Over the years the software industry has developed many solutions to producing quality software to meet business needs. Software, however, is an ever-changing industry, and our tried methods are failing to keep up with modern development practices. Quality Engineering has made waves in the industry for a few years and is often associated with iterative or agile development processes, as a new way of ensuring quality software. How does Quality Engineering fit in to traditional Quality Assurance to get us working software?
In Java performance testing, one of the most common and sometimes most frustrating issues is the memory leak. Even the most experienced engineer can slip a memory leak into their code. It is important to know how to spot one and debug the issue. Even if you can’t find the source of the issue without a developer’s help, they will always need data to work with so being able to provide useful information is crucial. Therefore, for a Java memory leak, the first thing you will always be asked for is a heap dump.
By Brenda Hall CEO, Bridge360
Hiring managers in Austin know how hard it is to find local talent to fill our technical job openings. In fact, the past couple of hires at Bridge360 were recruited from out-of-state, adding time and cost to our hiring process. This challenge led the management team at Bridge360 to create and implement the ground breaking program:
by Rema Sreedharakurup, Senior Quality Assurance Engineer
It seems today that no discussion about software development is done until someone brings up ‘Agile.’ And for good reason, as Agile is all about agility – an Incremental and iterative delivery model which focuses on business value, encourages flexibility and rapid adoption to change. It’s based on collaborative efforts to achieve common goals.
The agile principles & values are very short and sweet, but in the real world, Agile is not that simple. Remember, it’s a collaborative effort that requires people – Developers, Testers, all the folks involved in the product development who are trying to perform their best in this transforming phase and get things DONE… all the while trying to get accustomed to new processes that get introduced to improve delivery, and where output is expected quickly. Though, as Albert Einstein once said, “in middle of difficulty lies opportunity.” Hence for me as a Test Engineer, this transition to Agile opened up a wide array of opportunity where I could wear many hats – as a developer, as a tester, a customer advocate, a constant learner, and much more.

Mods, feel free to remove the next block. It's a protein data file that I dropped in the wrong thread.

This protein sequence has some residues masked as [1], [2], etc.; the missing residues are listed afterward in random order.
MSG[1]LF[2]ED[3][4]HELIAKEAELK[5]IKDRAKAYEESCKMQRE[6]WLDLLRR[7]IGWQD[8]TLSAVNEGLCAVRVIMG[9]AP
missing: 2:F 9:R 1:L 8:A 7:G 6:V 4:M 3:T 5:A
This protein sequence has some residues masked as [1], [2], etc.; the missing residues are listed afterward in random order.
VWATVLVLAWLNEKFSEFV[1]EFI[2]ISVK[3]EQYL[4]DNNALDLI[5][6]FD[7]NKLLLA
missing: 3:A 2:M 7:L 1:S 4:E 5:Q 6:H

Here’s how I see each of these hats fitting my head, and perhaps yours, too. Continue reading
by Benjamin Frech, Senior Software Engineer
Increasing a team’s productivity is a ubiquitous goal. But, how do you achieve that goal?
To many, it may be tempting to use velocity as a measure of productivity, but the value of a story point can vary significantly over time. Once you get past counterproductive answers like, “let’s inflate all our story points by 50%,” you’re left with options that can actually increase your team’s productivity or, at least, facilitate collaboration between team members.
In my experience, the top two methods of truly increasing productivity involve creating a comfortable work environment, and addressing technical debt and developer concerns. Continue reading
By Nadine Parmelee, Senior Quality Assurance Engineer
When it comes to software quality and reliability, there are many benefits to be gained from a switch to an agile development environment. Agile helps teams stay focused; it helps them deliver a quality product more quickly. It drives efficiency and leads to improved results throughout the software production process.
Automated Testing: A Must-Have in an Agile Environment
An agile environment requires automated testing. And with more and more development teams moving to agile processes, the need for automated testing has grown exponentially. Agile test cycles tend to limit the amount of testing that can be accomplished, so getting a good regression set of tests automated is more crucial than ever for you to reach your goals of increasing product quality and reducing costs associated with product defects. Continue reading